This is an example of the low quality product driving out the high quality product. Wind power is cheap – yes, but it is supremely unreliable, and its cheapness destroys the economics of reliable alternatives.

    the cost of ‘ wind at sea ‘ is accounting cosmetically reduced. Roughly one-third of the ‘ wind at sea ‘ costs are the so-called power sockets at sea. These are transferred by the company TenneT from the ‘ wind at sea ‘ operator – Read EnBW – directly to the consumer.

    “Power sockets at sea” presumably means the very expensive sea-floor cabling required to bring the power ashore. Watch out for where the cost of this is hiding when claims are made about cheap offshore wind power.

    Other points that emerge:

    – No rent is being paid for the sea and sea-floor space being taken up by offshore wind farms. Costs of navigating around them, and lost fishing, mining and other opportunities, spill over onto the persons carrying out those activities.

    – Even a whole day of battery storage makes hardly any difference to the problem of smoothing out unreliable wind and solar: “only 2.66% of the total power requirement can be pushed forward one day”. Not that surprising really – you can only store power on the minority of days where output exceeds the average, you can only store the surplus over what you use, and you can only use that surplus next day to the extent of the next day’s shortfall if any. Admittedly, the model here involves crude, day-to-day accounting, but it serves to bring out the rather crippling limitations of storage.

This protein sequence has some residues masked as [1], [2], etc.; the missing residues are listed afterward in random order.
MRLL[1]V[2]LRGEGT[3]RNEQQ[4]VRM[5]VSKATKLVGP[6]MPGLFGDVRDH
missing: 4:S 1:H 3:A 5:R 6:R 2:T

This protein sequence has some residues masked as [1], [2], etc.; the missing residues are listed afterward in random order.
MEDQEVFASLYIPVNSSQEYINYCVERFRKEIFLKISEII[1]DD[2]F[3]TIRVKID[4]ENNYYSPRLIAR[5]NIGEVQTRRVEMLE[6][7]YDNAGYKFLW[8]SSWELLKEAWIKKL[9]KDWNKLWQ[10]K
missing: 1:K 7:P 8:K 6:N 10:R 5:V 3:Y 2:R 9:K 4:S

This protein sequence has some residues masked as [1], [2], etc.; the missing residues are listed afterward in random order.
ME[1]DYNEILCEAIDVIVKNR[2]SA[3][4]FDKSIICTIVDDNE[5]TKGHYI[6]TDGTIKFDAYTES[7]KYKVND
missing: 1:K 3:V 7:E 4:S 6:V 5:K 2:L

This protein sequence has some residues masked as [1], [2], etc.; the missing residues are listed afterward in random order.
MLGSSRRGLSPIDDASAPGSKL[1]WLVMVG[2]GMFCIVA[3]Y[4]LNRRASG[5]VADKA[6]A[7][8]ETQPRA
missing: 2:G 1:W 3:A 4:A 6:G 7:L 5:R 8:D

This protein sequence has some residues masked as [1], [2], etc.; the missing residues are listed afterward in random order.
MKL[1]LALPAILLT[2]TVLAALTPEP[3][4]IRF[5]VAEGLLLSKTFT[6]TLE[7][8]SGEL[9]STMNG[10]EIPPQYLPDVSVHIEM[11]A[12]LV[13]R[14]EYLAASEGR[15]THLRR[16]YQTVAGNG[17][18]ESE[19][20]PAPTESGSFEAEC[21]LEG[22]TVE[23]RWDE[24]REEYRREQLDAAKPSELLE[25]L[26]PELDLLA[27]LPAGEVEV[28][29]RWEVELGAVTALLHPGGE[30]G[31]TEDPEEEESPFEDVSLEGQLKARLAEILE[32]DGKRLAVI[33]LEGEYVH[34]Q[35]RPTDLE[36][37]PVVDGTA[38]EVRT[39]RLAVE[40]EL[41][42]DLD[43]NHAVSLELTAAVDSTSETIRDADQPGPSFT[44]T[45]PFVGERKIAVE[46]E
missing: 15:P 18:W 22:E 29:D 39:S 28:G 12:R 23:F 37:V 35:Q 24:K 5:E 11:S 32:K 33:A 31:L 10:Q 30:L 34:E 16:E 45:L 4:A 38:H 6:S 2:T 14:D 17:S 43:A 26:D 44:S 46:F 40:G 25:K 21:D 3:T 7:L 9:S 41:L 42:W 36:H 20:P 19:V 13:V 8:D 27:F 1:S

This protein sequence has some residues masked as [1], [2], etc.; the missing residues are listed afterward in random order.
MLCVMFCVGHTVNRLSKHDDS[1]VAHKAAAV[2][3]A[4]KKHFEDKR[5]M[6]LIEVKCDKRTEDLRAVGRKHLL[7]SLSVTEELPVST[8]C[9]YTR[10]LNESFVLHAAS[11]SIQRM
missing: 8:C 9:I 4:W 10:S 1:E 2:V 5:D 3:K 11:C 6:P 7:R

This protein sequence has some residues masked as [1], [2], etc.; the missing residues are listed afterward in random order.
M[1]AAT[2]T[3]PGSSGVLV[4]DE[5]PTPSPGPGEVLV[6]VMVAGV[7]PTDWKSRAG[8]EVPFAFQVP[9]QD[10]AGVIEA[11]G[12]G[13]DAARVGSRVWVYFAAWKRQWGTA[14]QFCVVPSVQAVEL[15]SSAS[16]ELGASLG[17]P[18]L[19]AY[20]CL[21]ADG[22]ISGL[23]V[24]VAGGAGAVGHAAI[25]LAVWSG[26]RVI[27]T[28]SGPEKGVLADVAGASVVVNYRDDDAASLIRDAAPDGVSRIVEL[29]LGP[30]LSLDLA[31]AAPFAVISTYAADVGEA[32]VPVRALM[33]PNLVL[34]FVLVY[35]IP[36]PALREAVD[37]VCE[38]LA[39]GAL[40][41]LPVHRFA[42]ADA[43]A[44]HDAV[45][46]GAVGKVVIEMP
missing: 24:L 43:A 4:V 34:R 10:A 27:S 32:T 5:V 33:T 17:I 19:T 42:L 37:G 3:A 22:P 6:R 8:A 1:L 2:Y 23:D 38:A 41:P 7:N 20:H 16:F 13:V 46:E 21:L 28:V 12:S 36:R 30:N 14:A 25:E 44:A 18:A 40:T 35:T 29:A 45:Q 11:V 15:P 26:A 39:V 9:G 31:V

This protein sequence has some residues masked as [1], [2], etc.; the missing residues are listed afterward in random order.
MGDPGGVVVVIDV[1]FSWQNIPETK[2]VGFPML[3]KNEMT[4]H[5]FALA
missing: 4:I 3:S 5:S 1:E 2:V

Lots of other goodies. Electrical engineers must know all this stuff. Why do we never hear from them?

  5. mem

    This is an example of the low quality product driving out the high quality product. Wind power is cheap – yes, but it is supremely unreliable, and its cheapness destroys the economics of reliable alternatives.

    This is an example of the low quality product driving out the high quality product SUPPORTED BY TAX PAYER SUBSIDIES.Wind power is cheap – yes, but it is supremely unreliable, and its cheapness destroys the economics of reliable alternatives WIND POWER IS NOT CHEAP AS IT REQUIRES NEW GRID INFRASTRUCTURE, VAST AREAS OF LAND, A BLIND EYE TO THE DEGRADATION OF THE LANDSCAPE AND ECOLOGY OF AN AREA , SUBSIDIES, MORE SUBSIDIES, ENORMOUS NUMBERS OF MEN IN YELLOW VESTS DRIVING WHITE FOUR WHEEL DRIVES AND LARGE TRANSPORTERS WRECKING UNMADE BUSH ROADS AND OVER THE TOP COSTS TO CONSUMERS TO KEEP THE WHOLE BOONDOGGLE AFLOAT. My apologies for the caps.

  6. Mark M

    Spot the renewable energy in this photo:

    GE has completed production of the first nacelle for its 12MW Haliade-X offshore wind turbine at Saint-Nazaire in France.

    GE completes first Haliade-X nacelle

    https://renews.biz/54405

    You can’t build one with out fossil fuels.

  7. Tel

    This is an example of the low quality product driving out the high quality product. Wind power is cheap – yes, but it is supremely unreliable, and its cheapness destroys the economics of reliable alternatives.

    The buyers are obliged to purchase … it has nothing to do with price.

  8. egg_

    Our green ABC lecture us from their billion dollar bully pulpit that Australia is such a wealthy country that we can afford to progress to a decolonialised services economy by mass importing millions of the world’s poorest people as services consumption machines.